Sub calibration...where to measure?

Discussion in 'Speakers' started by Daniel T., May 4, 2003.

  1. Daniel T.

    Daniel T. Agent

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    Been diggin around, and have the steps down to get a decent reference level, but I don't know where to take the SPL readings. I layed the meter in front of the sub and got wildly varying numbers depending on how close the meter was. Up close 90, where I sit won't even register(less than 50 I'd guess). I'm using pink noise from the DVD player, do I need a tone or something?
     
  2. EricSm

    EricSm Stunt Coordinator

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    Ideally, you would measure the test tone from the ideal sitting position in your room. Hold the meter steady or tripod mount it where your ears would be. You can use your receivers internal test tones provided it has them for the subwoofer. Some dvd's(Toy Story series for example) have a thx optimizer that has test tones on the dvd that you can use. There are quite a number that used a dedicated calibration disk like Sound and Vision's Guide to Home Theater or Avia. Both of those disks have excellent calibration tools- Avia's being a bit more extensive while Sound and Vision offers 6.1 system calibration. Either one works fine.

    The whole goal in calibrating speaker levels is to get all the of channels producing the same signal level so that one channel does not overly dominate the sound field. Further, it's a great way to recreate in your home theater the sound the way the film's sound editor's intended it to be. Having said that, quite a few people find that setting their sub woofer level a few db hot(higher than the other channels) provides more of an visceral impact.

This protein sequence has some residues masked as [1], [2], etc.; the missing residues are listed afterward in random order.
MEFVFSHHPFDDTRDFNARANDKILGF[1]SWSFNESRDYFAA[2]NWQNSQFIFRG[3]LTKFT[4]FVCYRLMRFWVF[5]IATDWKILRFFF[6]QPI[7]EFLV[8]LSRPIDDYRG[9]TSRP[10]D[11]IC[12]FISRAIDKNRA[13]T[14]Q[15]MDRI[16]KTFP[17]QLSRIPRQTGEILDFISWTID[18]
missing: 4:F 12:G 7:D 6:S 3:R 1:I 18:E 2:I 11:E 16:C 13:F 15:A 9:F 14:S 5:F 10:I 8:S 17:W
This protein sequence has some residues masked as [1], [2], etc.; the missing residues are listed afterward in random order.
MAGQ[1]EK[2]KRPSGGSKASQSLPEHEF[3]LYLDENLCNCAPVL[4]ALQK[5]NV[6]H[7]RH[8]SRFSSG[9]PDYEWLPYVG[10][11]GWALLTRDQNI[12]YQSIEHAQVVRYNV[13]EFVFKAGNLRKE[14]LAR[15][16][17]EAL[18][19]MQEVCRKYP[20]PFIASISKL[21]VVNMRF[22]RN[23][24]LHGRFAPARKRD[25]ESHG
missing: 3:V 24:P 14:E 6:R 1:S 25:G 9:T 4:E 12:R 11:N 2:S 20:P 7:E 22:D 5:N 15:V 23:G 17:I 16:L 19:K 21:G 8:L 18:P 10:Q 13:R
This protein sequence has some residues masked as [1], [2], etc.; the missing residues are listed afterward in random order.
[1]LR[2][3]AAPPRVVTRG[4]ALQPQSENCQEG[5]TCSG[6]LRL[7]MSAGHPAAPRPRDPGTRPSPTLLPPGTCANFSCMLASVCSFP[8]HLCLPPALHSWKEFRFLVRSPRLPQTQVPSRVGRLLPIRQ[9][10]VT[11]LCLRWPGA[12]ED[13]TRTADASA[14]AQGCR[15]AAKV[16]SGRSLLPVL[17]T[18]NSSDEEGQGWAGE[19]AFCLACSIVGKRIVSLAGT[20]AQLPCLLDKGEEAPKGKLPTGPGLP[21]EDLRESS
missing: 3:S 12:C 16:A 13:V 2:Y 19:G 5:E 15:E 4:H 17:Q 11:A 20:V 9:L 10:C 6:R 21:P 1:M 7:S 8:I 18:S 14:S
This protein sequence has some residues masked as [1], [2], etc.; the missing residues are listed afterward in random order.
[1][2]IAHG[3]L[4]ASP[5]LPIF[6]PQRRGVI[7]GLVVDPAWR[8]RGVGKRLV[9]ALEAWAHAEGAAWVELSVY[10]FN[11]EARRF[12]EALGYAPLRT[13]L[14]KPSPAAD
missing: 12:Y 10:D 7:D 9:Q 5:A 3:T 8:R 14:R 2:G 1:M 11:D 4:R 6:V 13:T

Hope that helps.

    -eric
     
  3. Daniel T.

    Daniel T. Agent

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    Hmm, seems I was vague. I have the mains/center/surrounds calibrated. But the sub does not show up on the SPL meter with the internal pink noise, I know its *close*, because during movies the whole dang house shakes, if I had it boosted to 75db at "my ear" it would be entirely too loud. I'm guessing I need a 30hz tone or something.
     
  4. Edward J M

    Edward J M Cinematographer

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    Daniel:

    If your SPL meter is registering the test tones for the surrounds, but is reading much lower (or not at all) for the subwoofer, I suspect it might be set to A-Weighted. If this is true, switch it to C-Weighted Slow and see if it starts to register the bass rumble test tone.

    Regards,

    Ed
     

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